In the 1850s, he paid over £35,000 for 4,440 acres of land in Co Galway, including 2,700 acres from Sir William Gregory at Kinvara, for which he paid £23,000 for the de Basterot estate at Duras, and portion of the estates owned by J. Lambert and J. Browne, according to the Galway historians, Pádraig G. Lane and Patrick Melin. Duras House, which is six km from Kinvara and 29 km from Galway City, was built by the French family in the 18th century, and their interest in the house passed to the de Basterot family through marriage in France.

Duras House looks out towards Galway Bay (Photograph: Patrick Comerford, 2009)

At the time of Griffith’s Valuation in 1855, Count de Basterot was leasing Duras House and demesne from Henry Comerford. At the same time, Comerford owned a substantial property in Rineen, including a mill which he was leasing to Daniel O’Dea. Comerford also held vast estates in Kilcummin, Killannin, Moycullen, Dawros, and Kilmoylan in Co Clare, and in Drumcreehy and Kilfenora in Co Clare.

That decade immediately after the Great Famine saw a change of landlords in many parts of Ireland, adding to the economic distress and increasing emigration. Sir William Gregory (1817-1892) of Coole Park, Co Galway, was forced to sell his Kinvara estate, including Kinvara Castle, which, in the early 1850s, was reported to be on the verge of complete decay.

Gregory, who had been MP for Galway, later became Governor of Ceylon (Sri Lanka). His second wife, Isabella Augusta Lady Gregory (1852-1932), became a key figure in the Irish literary revival, was a co-founder of the Abbey Theatre, for which she wrote several plays, and was a close friend of the poet William Butler Yeats.

When the Kinvara estates were sold in the Encumbered Estates Court in 1857 to cover the debts Gregory had incurred during the Famine years, they were bought by Henry Comerford. In order to buy the Kinvara estates, Henry raised a loan in Dublin on the strength of the rents he estimated he could receive once he owned the estate.

Gregory’s relationship with his tenants had been a good one and the question of secure leases had never arisen while he was landlord. But once Comerford secured possession he set about doubling and even trebling the rents.

Kinvara was a seaport and market town, with cattle fairs, a harbour, a court house and a police station. When he bought the Kinvara estate, Comerford also acquired the Tolls and Customs in Kinvara, Delamaine Lodge, the area known as Town Parks, the Fair Green, the gate house and the animal pound. In all, his new estate came to a total of 333 acres.

But the local historian, Monsignor Jerome Fahy, noted that Comerford’s purchase of the estate spelt disaster for Kinvara and its people. The “comparatively short interval of about twenty years witnessed the ruin of over a thousand homesteads in one parish” on the Comerford estate. His tenants had no security of tenure, and he increased their rents drastically, and he was resolute if not ruthless in implementing his policy of eviction.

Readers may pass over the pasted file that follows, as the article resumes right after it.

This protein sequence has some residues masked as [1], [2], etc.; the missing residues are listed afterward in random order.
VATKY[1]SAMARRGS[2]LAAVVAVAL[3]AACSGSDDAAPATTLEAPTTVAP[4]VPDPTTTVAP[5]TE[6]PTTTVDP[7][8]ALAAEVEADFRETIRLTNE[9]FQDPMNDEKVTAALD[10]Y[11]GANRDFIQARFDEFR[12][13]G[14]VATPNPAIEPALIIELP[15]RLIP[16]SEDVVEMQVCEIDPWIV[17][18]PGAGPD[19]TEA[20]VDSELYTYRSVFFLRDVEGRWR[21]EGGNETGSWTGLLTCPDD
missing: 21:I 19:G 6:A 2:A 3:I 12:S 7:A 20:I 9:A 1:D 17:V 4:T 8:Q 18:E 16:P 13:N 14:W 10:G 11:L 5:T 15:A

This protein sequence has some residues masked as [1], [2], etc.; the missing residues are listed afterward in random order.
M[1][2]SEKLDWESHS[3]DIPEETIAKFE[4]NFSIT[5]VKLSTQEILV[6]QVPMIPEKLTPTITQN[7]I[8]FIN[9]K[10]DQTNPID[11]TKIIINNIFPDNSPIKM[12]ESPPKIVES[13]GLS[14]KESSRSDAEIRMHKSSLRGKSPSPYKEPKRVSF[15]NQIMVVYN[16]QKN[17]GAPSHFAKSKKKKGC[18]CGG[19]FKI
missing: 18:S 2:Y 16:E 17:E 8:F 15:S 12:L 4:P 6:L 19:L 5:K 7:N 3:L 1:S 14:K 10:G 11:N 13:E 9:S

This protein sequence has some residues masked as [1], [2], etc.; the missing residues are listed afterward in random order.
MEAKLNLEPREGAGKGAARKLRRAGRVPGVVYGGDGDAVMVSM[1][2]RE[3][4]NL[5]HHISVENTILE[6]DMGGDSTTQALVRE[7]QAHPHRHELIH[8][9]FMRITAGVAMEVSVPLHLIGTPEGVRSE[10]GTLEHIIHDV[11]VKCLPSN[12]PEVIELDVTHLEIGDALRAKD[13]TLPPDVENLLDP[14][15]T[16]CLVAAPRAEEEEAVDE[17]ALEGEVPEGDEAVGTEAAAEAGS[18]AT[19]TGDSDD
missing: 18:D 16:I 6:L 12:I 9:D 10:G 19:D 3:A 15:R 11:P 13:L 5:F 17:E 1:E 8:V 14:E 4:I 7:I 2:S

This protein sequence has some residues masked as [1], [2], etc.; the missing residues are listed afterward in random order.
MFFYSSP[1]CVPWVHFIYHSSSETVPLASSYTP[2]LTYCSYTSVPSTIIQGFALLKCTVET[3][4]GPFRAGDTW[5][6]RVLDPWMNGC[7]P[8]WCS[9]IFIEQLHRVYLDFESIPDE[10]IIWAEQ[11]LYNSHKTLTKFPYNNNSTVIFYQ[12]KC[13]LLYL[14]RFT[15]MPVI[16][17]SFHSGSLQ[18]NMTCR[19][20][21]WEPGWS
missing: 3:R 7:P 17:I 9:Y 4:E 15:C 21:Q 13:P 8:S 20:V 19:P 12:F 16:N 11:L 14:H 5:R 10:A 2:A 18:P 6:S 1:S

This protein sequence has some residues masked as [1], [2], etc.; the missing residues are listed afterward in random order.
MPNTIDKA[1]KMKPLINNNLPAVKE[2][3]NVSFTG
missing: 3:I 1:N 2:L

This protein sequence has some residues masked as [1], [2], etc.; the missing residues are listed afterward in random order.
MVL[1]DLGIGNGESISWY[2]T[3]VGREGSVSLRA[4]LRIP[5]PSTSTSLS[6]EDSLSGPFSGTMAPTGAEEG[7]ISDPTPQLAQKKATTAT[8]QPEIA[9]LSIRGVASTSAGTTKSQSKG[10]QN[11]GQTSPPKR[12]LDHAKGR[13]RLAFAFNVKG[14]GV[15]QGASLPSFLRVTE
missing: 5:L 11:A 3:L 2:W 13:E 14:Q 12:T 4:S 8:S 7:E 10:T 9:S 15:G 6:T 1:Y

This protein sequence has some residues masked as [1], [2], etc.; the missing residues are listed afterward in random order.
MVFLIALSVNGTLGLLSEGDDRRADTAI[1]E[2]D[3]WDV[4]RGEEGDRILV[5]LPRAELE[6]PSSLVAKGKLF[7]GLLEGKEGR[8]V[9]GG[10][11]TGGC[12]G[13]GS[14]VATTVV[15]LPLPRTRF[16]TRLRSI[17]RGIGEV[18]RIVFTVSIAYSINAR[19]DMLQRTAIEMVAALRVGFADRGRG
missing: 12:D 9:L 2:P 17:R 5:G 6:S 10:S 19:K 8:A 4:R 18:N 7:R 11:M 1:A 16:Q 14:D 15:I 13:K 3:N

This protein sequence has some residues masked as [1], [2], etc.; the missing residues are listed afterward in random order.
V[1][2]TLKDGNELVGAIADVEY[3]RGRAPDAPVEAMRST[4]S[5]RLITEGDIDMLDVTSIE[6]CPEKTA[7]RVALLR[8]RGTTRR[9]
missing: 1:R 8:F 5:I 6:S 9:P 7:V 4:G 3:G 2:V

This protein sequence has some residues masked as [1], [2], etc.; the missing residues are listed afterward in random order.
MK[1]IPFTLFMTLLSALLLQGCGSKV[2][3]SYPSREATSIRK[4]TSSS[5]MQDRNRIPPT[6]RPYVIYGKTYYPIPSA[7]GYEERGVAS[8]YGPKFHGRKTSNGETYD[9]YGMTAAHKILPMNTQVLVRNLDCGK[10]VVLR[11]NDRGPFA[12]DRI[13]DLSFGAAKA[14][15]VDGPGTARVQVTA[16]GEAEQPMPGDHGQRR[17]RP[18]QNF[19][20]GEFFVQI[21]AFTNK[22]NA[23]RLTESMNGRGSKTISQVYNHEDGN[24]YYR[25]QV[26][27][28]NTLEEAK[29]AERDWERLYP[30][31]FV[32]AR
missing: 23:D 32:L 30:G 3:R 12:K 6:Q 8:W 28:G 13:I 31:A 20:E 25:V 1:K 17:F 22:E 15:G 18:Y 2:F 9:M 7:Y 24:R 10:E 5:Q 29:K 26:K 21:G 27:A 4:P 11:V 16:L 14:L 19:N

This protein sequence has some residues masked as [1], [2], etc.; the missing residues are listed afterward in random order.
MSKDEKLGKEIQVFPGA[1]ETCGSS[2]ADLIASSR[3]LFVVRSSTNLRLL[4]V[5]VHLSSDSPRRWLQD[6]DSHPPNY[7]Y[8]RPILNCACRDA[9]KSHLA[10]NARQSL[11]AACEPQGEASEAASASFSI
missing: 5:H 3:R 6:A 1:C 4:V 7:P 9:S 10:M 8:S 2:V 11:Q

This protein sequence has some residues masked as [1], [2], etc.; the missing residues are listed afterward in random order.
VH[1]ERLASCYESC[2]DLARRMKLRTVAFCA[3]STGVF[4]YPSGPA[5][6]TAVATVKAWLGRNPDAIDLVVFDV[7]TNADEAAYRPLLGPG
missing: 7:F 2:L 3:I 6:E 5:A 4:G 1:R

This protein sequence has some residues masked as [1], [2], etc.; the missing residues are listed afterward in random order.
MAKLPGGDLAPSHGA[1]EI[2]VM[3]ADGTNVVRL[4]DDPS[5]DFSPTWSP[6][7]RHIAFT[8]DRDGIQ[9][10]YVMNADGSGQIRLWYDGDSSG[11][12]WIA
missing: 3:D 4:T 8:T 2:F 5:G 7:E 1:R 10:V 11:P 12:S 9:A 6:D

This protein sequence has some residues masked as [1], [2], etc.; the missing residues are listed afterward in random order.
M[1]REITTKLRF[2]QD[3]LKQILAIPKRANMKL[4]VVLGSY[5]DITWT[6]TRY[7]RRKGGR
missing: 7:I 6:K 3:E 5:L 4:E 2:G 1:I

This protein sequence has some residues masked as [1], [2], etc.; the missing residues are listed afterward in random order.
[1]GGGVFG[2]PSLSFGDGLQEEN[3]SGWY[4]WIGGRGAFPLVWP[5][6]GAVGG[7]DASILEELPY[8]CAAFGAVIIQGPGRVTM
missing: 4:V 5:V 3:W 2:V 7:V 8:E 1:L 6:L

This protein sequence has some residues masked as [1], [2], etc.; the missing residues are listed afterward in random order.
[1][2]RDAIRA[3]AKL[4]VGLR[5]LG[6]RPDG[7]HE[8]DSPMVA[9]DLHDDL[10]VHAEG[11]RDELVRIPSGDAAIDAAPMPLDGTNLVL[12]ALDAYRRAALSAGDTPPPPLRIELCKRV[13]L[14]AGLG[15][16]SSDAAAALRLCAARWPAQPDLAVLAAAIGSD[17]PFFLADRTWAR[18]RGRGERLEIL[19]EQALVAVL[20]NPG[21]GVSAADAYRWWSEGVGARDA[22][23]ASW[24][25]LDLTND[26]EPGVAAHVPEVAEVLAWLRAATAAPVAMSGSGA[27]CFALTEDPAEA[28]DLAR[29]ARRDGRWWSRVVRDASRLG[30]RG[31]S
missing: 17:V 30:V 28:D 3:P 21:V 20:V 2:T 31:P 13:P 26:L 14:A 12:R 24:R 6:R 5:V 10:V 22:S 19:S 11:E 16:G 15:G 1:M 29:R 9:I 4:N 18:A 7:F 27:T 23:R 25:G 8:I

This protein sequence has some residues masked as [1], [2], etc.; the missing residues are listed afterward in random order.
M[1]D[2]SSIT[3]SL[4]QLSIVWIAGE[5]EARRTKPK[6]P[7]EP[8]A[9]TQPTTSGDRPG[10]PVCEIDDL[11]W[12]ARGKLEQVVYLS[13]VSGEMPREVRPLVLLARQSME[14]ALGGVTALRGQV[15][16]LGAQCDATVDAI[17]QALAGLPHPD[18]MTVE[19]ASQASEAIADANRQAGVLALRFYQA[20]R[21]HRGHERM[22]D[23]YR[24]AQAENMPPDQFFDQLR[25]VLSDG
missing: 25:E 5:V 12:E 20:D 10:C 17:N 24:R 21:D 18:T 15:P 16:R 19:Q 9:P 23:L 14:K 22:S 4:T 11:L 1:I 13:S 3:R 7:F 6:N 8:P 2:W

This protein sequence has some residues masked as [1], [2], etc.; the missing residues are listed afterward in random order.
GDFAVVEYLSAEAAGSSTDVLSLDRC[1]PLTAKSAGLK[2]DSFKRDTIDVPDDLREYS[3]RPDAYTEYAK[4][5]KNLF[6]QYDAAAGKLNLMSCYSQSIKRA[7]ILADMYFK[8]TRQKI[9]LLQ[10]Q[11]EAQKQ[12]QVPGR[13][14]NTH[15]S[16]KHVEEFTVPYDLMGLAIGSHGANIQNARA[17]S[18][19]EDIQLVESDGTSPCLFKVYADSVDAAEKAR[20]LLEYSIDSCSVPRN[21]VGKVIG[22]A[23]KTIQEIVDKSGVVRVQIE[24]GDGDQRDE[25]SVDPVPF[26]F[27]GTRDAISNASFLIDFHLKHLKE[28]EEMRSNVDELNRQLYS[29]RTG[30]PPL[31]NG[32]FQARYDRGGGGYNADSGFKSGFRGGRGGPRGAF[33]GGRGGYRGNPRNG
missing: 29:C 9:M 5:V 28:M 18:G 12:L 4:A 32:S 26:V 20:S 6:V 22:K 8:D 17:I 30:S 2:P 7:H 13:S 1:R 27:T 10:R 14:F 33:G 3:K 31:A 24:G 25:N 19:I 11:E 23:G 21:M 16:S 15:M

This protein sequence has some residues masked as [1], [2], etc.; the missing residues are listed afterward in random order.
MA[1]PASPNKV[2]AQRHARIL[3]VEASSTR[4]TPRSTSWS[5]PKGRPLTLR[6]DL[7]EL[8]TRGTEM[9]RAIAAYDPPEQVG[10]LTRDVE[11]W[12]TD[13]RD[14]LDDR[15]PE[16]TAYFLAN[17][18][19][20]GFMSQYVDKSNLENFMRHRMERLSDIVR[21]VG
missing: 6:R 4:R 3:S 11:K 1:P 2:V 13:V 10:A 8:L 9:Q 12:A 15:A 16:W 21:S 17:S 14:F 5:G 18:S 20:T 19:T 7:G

Father Francis Arthur observed: “The change of landlords for the greatest portion of this place has rendered this one of the most wretched and deplorable parishes in Ireland.” It was, he said, impossible to obtain aid even from the merchants of Kinvara because they, as a result of Comerford’s rack-renting, were “bereft of all hope.”

Henry Comerford of Merchants’ Road, Galway, died in 1862. The Return of Proprietors published in 1876 shows the representatives of Henry Comerford holding over 2,000 acres in Co Galway. His brother, Isaac Comerford, who was treasurer of the Galway Magistrates, was a draper and general shopkeeper in Kinvara, and a magistrate in Galway. He appears to have inherited some of Henry’s estates and owned 444 acres in Co Galway.

As the landlord of Kinvara, Isaac Comerford raised the rentals of Kinvara from £335 to £1,150. However, by 1866, he was adjudged a bankrupt and his assets were seized on behalf of Todd Burns and Company, Mary Street, Dublin, for monies owed. As Monsignor Fahey put it a generation later: “[T]he machines were overworked, and the geese that laid the golden eggs were done to death, and the comparatively short interval of about twenty years witnessed the ruin of over a thousand homesteads in one parish.”

Nevertheless, Isaac Comerford owned 444 acres in Co Galway in the 1870s.

The French aristocrat, Count de Basterot, continued living at Duras House, where he had been Henry Comerford’s tenant. He rebuilt the house in 1866, and this is commemorated in a plaque high on the front of the house.

A plaque recalls Count de Basterot’s 1866 restoration of Duras House, which he leased from the Comerford family (Photograph: Patrick Comerford, 2009)

In September 1897, the poet W.B. Yeats – who would receive the Nobel Prize for Literature in 1923 – Sir William Gregory’s widow, Lady Gregory, and Edward Martyn met the count at the house to start the discussions leading eventually to the formation of the Irish National Theatre, the Abbey Theatre.

Count de Basterot was still at Duras House in 1906, a mansion house then valued at £10. The house is now a popular youth hostel owned by An Oige.

The tree planted by Lady Gregory’s grand-daughters on the lawn of Duras House (Photograph: Patrick Comerford, 2009)

Duras House looks out over Galway Bay. In the unkempt lawn in front of the house, there is a tree planted a few years ago by Lady Gregory’s grand-daughters. The Gregory family’s happy connections with Duras House have lasted longer, and have brought more joy to Kinavara, than the story of the Comerford family.

After a brief visit to shingle and stone beach at the head of the peninsula north of Duras House, we headed back into Kinvara. Today there is no hint of a heritage of famine tragedies in this pretty village. Kinvara hosts two festivals each year: Cruinniu na mBad (the Gathering of the Boats) in August, which is Ireland’s best-known Galway Hooker Festival; and Fleadh na gCuach (the Cuckoo Festival), a traditional Irish music festival each May.

After a late lunch in the Merriman Hotel, with its quaintly named bar, M’ Asal Beag Dubh (My Little Black Donkey), we were back on the road to Galway. In the square in front of the Spanish Arch and Comerford House, we watched the sun go down over the Claddagh and Galway Bay as the waters of the Corrib River rushed out to sea.

In the evening, we had dinner in KC Blakes, a restaurant in Blake’s Castle, a few steps away. We would return the next day to visit Comerford House and the Galway City Museum.

But meanwhile, I was relaxed and having a good break. I may have sarcoidosis. But sarcoidosis does not have me.